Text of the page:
The All-Sky Automated Survey for Supernovae discovered V906 Carinae. Fortunately, it appeared in a region of the sky that BRITE had been watching for weeks, thus the data recording the nova is included in the BRITE data. “It is fantastic that for the first time a nova could be observed by our satellites even before its actual eruption and until many weeks later,” says Prof. Otto Koudelka, project manager of the BRITE Austria (TUGSAT-1) satellite at TU Graz.

V906 Carinae is around 13,000 light years away, so the event has already occurred. “After all, this nova is so far away from us that its light takes about 13,000 years to reach the earth,” explains Weiss.

The BRITE team published its findings in a new paper. The paper is titled “Direct evidence for shock-powered optical emission in a nova.” It appears in the journal Nature Astronomy. Elias Aydi of Michigan State University is the first author.

“This fortunate circumstance was decisive in ensuring that the nova event could be recorded with unprecedented precision,” explains Prof. Konstanze Zwintz, head of the BRITE Science Team, from the Institute for Astro- and Particle Physics at the University of Innsbruck. Zwintz immediately realised “that we had access to observation material that was unique worldwide,” according to a press release.

V906 Carinae and other novae are thermonuclear explosions on the surface of white dwarf stars. For a long time, astrophysicists believed that the brilliance of a nova was powered by continuous nuclear burning following the first burst of runaway fusion. However, the BRITE data says otherwise.

The authors of the new paper show that shocks have a bigger influence than previously anticipated. The authors say that “shocks internal to the nova ejecta may dominate the nova emission.” According to the scientists, these shocks may also be implicated in other phenomena like supernovae, stellar mergers, and tidal disruption events. However, there has been a lack of observational data until now.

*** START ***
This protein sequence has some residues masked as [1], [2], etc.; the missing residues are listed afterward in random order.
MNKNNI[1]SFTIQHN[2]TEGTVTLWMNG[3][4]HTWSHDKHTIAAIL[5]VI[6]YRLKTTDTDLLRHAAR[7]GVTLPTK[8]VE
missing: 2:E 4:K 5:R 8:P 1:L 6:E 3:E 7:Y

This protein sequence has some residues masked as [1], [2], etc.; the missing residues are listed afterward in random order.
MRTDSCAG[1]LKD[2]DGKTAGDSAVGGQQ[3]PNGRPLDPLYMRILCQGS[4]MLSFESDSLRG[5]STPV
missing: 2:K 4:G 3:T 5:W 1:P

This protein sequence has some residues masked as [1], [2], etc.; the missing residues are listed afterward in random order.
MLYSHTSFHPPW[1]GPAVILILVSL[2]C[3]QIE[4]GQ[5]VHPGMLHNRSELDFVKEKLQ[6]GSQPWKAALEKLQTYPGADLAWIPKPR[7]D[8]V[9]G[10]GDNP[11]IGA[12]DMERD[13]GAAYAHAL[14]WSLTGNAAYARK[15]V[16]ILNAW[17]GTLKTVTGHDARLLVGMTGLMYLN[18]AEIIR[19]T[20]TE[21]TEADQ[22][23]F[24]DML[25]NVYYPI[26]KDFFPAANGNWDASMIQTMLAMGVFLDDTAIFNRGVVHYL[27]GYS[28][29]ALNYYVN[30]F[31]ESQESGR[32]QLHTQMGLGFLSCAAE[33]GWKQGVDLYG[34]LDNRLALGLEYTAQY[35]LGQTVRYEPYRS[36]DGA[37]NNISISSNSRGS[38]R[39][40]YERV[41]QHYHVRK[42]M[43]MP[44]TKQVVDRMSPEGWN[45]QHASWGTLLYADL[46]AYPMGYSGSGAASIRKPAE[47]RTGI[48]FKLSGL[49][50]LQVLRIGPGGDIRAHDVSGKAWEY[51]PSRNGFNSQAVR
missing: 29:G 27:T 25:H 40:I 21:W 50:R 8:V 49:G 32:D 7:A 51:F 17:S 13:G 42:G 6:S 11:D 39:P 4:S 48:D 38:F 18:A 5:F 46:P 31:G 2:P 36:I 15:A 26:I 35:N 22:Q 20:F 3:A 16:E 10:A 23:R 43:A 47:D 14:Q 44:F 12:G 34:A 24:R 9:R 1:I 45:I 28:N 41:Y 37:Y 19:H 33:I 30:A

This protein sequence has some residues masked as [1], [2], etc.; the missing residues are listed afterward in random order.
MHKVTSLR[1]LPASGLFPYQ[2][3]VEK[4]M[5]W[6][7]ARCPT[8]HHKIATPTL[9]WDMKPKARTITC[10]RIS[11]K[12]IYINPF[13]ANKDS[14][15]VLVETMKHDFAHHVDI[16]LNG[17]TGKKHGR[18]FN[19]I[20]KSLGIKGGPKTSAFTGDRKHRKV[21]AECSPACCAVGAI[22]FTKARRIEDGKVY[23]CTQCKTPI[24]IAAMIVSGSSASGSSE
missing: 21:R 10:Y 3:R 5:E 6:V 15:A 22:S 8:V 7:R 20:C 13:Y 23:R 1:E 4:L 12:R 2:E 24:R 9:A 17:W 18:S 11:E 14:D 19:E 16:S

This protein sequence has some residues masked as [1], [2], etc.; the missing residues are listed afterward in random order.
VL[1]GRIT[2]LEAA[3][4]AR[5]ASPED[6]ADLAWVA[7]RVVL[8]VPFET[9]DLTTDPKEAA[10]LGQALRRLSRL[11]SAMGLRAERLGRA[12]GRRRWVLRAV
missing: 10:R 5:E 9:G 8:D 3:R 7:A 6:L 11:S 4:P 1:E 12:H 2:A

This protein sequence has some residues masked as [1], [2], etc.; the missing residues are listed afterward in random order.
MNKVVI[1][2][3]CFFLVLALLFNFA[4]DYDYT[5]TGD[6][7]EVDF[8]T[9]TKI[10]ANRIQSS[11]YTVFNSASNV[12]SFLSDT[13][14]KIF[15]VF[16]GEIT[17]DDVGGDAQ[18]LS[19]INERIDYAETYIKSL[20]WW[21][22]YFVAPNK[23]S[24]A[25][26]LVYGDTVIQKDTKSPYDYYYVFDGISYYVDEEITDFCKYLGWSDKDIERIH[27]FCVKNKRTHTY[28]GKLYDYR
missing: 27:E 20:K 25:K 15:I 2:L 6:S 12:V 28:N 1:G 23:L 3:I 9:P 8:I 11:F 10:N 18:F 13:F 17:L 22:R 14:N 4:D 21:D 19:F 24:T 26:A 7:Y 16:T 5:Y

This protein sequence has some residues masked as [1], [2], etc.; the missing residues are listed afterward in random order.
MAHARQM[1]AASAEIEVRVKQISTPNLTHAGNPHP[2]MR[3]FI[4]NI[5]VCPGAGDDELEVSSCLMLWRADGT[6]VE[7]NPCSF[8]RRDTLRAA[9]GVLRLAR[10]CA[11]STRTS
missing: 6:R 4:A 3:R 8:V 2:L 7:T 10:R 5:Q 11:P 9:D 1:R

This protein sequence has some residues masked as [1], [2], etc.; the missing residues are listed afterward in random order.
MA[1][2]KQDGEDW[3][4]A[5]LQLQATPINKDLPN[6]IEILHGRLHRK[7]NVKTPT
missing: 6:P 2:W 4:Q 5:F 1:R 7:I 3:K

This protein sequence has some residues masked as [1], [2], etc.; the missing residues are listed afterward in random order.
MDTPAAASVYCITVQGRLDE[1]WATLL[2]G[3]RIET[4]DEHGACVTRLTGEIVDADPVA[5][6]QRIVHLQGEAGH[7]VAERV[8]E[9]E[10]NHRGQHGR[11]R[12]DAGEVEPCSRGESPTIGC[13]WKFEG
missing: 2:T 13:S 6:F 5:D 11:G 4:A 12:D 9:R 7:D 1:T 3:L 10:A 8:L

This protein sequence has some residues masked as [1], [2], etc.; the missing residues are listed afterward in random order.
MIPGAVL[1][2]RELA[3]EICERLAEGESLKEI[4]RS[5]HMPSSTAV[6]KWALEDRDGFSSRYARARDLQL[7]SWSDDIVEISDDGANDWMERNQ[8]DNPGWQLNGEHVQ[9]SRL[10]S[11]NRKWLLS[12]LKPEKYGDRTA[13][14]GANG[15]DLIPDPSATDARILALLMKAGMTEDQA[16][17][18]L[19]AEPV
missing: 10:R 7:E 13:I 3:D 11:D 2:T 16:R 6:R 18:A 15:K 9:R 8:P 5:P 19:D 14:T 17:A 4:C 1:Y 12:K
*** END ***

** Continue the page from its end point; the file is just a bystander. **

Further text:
“Here we report simultaneous space-based optical and ?-ray observations of the 2018 nova V906 Carinae (ASASSN-18fv), revealing a remarkable series of distinct correlated flares in both bands,” the researchers write. Because such flares occur at the same time, it suggests a common source in shocks.

“During the flares, the nova luminosity doubles, implying that the bulk of the luminosity is shock powered.” So rather than continual nuclear burning, novae are driven by shocks. “Our data, spanning the spectrum from radio to gamma-ray, provide direct evidence that shocks can power substantial luminosity in classical novae and other optical transients.”

A bright V906 Carinae is labeled with a white arrow in “A.” “b” and “c” show the star HD 92063 before and after the V906 Carinae nova. Image Credit: A. Maury and J. Fabrega

Shocks, in general, have been shown to have a role in occurrences such as novae. Nevertheless, that understanding is mostly based on the study of timescales and luminosities. This is the first direct observation of such shocks, and it is likely that this is only the beginning of observing and understanding the function such shocks play.

In the conclusion of their paper the authors write “Our observations of nova V906 Car definitively demonstrate that substantial luminosity can be produced—and emerge at optical wavelengths—by heavily absorbed, energetic shocks in explosive transients.”

They go on to say that “With modern time-domain surveys such as ASAS-SN, the Zwicky Transient Facility (ZTF) and the Vera C. Rubin Observatory, we will be discovering more—and higher luminosity—transients than ever before. The novae in our galactic backyard will remain critical for testing the physical drivers powering these distant, exotic events.”